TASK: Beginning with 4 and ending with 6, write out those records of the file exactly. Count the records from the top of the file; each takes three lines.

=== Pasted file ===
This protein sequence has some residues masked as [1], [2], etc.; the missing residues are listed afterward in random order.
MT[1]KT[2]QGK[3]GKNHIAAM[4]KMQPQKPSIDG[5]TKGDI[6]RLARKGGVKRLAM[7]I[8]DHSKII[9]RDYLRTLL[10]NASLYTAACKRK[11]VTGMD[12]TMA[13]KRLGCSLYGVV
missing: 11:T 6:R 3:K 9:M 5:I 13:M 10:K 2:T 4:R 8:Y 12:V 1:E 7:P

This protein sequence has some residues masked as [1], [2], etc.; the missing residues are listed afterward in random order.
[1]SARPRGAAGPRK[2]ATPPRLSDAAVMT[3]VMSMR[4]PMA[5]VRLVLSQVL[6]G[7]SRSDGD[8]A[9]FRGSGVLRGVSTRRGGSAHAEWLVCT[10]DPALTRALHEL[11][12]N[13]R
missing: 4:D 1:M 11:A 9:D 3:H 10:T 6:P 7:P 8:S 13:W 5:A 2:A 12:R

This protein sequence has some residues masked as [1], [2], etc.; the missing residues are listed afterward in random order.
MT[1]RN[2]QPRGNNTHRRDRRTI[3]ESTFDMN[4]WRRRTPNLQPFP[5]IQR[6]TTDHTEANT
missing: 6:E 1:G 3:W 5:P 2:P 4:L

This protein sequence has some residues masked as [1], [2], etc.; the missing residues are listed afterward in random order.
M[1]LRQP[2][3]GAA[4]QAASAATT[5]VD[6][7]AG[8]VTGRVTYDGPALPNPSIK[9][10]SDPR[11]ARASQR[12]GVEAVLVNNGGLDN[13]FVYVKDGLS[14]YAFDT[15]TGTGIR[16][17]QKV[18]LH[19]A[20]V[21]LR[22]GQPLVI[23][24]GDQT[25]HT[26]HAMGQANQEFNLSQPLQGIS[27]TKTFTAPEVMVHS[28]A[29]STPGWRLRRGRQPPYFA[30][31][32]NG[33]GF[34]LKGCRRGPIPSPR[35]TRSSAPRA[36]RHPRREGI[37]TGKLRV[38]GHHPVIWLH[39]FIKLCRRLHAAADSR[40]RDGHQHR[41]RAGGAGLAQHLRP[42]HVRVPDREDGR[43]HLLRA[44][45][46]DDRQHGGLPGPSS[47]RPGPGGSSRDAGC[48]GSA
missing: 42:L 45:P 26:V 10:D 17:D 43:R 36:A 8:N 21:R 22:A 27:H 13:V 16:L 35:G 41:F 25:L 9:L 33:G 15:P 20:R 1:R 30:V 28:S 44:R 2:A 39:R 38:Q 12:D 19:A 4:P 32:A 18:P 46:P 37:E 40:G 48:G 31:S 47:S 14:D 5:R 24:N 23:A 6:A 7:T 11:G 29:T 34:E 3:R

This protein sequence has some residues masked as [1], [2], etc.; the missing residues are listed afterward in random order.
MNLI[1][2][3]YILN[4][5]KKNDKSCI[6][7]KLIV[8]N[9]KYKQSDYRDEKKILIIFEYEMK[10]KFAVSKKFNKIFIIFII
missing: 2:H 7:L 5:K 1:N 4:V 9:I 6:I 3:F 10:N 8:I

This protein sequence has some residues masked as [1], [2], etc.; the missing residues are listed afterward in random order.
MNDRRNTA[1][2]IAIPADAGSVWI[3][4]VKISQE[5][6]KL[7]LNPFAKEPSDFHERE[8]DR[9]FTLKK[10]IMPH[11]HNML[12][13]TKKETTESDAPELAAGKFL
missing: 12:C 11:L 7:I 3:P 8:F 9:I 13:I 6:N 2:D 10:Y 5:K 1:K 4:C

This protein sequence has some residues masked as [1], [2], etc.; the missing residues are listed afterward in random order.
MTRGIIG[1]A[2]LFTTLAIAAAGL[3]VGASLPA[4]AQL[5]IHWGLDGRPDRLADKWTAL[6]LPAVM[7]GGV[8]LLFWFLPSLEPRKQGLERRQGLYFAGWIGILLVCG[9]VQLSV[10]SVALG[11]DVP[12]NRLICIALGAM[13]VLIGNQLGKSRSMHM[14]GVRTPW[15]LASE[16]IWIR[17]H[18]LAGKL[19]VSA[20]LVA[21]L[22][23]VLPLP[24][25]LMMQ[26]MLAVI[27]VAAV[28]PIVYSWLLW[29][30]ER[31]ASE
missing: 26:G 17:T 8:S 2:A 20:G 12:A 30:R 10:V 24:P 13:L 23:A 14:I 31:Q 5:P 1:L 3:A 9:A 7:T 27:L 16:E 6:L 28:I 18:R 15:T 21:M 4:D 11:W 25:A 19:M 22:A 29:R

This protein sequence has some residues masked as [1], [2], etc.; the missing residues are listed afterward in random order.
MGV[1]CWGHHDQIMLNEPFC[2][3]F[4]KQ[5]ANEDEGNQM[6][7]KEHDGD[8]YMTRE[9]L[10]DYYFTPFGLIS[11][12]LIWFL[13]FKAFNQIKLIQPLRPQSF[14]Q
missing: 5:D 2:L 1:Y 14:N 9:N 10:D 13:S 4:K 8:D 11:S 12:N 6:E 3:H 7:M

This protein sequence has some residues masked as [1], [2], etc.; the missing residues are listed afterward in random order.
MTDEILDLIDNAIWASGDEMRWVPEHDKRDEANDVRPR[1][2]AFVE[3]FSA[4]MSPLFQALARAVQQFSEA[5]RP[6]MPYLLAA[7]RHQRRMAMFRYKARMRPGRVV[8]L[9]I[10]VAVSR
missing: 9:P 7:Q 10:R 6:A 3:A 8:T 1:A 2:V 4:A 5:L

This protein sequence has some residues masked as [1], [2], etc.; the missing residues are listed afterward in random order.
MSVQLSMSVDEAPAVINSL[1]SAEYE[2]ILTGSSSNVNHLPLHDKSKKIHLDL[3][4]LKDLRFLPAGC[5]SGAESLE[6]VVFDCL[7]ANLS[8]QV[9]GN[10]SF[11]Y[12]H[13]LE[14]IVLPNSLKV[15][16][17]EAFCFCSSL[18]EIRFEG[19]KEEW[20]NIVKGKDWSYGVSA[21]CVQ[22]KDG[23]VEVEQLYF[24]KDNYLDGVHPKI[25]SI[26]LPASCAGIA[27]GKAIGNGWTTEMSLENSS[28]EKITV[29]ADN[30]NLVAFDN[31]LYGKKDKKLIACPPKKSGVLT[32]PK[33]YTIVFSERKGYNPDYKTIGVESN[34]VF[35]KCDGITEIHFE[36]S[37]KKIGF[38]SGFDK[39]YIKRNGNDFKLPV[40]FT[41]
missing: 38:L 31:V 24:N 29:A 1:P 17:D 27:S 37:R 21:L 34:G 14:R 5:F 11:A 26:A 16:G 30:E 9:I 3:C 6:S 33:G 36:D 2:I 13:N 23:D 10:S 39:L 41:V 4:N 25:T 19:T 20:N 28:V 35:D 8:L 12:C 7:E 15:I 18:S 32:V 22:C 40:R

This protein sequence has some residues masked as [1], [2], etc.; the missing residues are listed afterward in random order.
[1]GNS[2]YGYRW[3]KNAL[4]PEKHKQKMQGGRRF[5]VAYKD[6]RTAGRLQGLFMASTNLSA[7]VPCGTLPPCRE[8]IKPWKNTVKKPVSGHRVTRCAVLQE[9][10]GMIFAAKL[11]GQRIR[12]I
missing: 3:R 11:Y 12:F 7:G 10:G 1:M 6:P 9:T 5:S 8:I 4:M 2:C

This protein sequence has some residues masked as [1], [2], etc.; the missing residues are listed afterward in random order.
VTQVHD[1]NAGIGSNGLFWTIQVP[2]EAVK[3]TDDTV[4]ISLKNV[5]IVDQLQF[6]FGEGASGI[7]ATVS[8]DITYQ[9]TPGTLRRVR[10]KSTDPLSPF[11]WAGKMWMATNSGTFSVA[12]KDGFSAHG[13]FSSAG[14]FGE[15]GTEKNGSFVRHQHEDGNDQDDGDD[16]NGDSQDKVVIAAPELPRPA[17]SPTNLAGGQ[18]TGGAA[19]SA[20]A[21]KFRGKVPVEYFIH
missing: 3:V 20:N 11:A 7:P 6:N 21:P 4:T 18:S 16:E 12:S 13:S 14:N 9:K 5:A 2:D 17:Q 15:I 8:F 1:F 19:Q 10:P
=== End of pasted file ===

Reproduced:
This protein sequence has some residues masked as [1], [2], etc.; the missing residues are listed afterward in random order.
M[1]LRQP[2][3]GAA[4]QAASAATT[5]VD[6][7]AG[8]VTGRVTYDGPALPNPSIK[9][10]SDPR[11]ARASQR[12]GVEAVLVNNGGLDN[13]FVYVKDGLS[14]YAFDT[15]TGTGIR[16][17]QKV[18]LH[19]A[20]V[21]LR[22]GQPLVI[23][24]GDQT[25]HT[26]HAMGQANQEFNLSQPLQGIS[27]TKTFTAPEVMVHS[28]A[29]STPGWRLRRGRQPPYFA[30][31][32]NG[33]GF[34]LKGCRRGPIPSPR[35]TRSSAPRA[36]RHPRREGI[37]TGKLRV[38]GHHPVIWLH[39]FIKLCRRLHAAADSR[40]RDGHQHR[41]RAGGAGLAQHLRP[42]HVRVPDREDGR[43]HLLRA[44][45][46]DDRQHGGLPGPSS[47]RPGPGGSSRDAGC[48]GSA
missing: 42:L 45:P 26:V 10:D 17:D 43:R 36:A 8:N 21:R 22:A 27:H 13:V 16:L 35:G 41:F 25:L 9:L 33:G 15:P 20:R 1:R 30:V 28:S 44:R 2:A 39:R 38:Q 12:D 19:A 4:P 32:A 18:P 46:P 37:E 40:G 48:G 31:S 47:S 14:D 5:R 24:N 23:A 6:A 7:T 11:G 29:T 34:E 3:R

This protein sequence has some residues masked as [1], [2], etc.; the missing residues are listed afterward in random order.
MNLI[1][2][3]YILN[4][5]KKNDKSCI[6][7]KLIV[8]N[9]KYKQSDYRDEKKILIIFEYEMK[10]KFAVSKKFNKIFIIFII
missing: 2:H 7:L 5:K 1:N 4:V 9:I 6:I 3:F 10:N 8:I

This protein sequence has some residues masked as [1], [2], etc.; the missing residues are listed afterward in random order.
MNDRRNTA[1][2]IAIPADAGSVWI[3][4]VKISQE[5][6]KL[7]LNPFAKEPSDFHERE[8]DR[9]FTLKK[10]IMPH[11]HNML[12][13]TKKETTESDAPELAAGKFL
missing: 12:C 11:L 7:I 3:P 8:F 9:I 13:I 6:N 2:D 10:Y 5:K 1:K 4:C